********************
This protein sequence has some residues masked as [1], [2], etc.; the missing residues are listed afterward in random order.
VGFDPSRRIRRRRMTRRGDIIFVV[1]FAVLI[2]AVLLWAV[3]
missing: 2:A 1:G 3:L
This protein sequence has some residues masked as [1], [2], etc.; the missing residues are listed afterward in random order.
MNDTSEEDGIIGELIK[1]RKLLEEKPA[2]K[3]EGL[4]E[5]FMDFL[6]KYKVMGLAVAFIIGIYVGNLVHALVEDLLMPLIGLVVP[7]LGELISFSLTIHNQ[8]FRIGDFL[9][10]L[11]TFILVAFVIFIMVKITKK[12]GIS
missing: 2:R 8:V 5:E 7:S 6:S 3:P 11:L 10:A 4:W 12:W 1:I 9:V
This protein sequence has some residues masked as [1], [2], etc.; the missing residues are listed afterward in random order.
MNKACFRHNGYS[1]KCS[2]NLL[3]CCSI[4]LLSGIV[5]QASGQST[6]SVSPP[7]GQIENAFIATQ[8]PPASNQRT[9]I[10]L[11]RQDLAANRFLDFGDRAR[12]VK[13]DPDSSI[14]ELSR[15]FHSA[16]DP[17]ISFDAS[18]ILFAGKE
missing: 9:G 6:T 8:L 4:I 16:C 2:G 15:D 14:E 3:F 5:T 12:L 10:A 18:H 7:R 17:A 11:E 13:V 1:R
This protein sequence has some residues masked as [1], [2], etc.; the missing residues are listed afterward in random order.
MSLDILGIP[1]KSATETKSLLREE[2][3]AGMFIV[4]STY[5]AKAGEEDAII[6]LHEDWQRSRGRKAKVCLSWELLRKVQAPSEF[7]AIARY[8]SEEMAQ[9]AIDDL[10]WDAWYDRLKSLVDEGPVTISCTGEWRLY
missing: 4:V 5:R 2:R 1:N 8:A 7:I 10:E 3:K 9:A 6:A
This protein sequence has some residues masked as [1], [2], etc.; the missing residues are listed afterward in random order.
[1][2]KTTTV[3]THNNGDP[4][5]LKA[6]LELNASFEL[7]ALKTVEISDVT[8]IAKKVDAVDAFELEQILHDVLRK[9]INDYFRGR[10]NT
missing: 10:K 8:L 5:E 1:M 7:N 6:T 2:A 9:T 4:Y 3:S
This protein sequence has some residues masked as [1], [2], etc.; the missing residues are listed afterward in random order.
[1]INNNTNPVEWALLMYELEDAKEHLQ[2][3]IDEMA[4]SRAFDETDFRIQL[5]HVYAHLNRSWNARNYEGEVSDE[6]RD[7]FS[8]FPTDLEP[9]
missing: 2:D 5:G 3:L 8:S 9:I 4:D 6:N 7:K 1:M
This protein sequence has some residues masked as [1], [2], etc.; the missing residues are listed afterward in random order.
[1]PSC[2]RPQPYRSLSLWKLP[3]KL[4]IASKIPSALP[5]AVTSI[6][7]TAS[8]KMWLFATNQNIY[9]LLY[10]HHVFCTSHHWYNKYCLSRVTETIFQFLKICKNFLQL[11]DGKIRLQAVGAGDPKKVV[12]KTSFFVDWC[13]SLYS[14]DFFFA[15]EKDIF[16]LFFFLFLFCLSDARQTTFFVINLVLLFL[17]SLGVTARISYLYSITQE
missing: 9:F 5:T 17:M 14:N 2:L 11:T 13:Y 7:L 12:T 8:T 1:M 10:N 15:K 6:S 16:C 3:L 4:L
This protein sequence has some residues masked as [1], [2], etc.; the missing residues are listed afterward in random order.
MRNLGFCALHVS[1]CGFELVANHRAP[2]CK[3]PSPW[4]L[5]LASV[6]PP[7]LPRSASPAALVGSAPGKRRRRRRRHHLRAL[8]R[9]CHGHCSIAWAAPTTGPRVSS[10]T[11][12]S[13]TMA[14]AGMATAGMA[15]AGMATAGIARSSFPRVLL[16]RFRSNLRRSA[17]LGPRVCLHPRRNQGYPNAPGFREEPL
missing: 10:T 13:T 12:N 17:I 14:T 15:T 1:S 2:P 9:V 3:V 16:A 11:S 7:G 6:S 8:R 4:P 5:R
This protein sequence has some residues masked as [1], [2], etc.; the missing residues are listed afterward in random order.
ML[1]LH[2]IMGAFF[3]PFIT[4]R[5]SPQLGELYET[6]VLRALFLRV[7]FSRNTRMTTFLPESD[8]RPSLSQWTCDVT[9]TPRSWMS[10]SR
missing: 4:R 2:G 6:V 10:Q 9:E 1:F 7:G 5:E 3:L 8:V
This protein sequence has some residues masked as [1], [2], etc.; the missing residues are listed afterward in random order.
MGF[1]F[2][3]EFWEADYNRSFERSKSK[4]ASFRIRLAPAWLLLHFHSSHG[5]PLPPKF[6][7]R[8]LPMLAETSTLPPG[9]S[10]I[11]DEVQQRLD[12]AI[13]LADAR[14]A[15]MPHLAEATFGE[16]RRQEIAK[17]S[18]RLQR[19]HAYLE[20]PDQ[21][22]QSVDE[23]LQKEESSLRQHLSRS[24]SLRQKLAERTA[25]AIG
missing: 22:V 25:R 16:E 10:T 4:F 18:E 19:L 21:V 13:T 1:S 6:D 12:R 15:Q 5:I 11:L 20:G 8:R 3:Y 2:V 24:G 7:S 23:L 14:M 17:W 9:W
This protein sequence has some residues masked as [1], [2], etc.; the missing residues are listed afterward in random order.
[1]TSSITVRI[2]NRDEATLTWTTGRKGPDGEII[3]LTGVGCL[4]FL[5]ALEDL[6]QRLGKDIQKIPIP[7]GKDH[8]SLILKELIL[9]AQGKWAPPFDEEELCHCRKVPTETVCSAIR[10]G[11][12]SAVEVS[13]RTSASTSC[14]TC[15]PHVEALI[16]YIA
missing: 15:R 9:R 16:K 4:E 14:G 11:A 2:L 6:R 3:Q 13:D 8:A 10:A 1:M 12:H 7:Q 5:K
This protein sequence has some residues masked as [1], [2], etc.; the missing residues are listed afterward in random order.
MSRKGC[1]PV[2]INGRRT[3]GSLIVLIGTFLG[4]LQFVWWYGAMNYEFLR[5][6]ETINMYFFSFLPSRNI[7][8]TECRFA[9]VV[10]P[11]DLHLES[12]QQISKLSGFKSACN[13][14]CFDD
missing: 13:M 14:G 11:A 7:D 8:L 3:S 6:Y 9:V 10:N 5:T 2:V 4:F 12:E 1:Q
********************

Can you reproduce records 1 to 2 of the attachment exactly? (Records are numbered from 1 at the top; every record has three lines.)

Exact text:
This protein sequence has some residues masked as [1], [2], etc.; the missing residues are listed afterward in random order.
VGFDPSRRIRRRRMTRRGDIIFVV[1]FAVLI[2]AVLLWAV[3]
missing: 2:A 1:G 3:L
This protein sequence has some residues masked as [1], [2], etc.; the missing residues are listed afterward in random order.
MNDTSEEDGIIGELIK[1]RKLLEEKPA[2]K[3]EGL[4]E[5]FMDFL[6]KYKVMGLAVAFIIGIYVGNLVHALVEDLLMPLIGLVVP[7]LGELISFSLTIHNQ[8]FRIGDFL[9][10]L[11]TFILVAFVIFIMVKITKK[12]GIS
missing: 2:R 8:V 5:E 7:S 6:S 3:P 11:L 10:A 4:W 12:W 1:I 9:V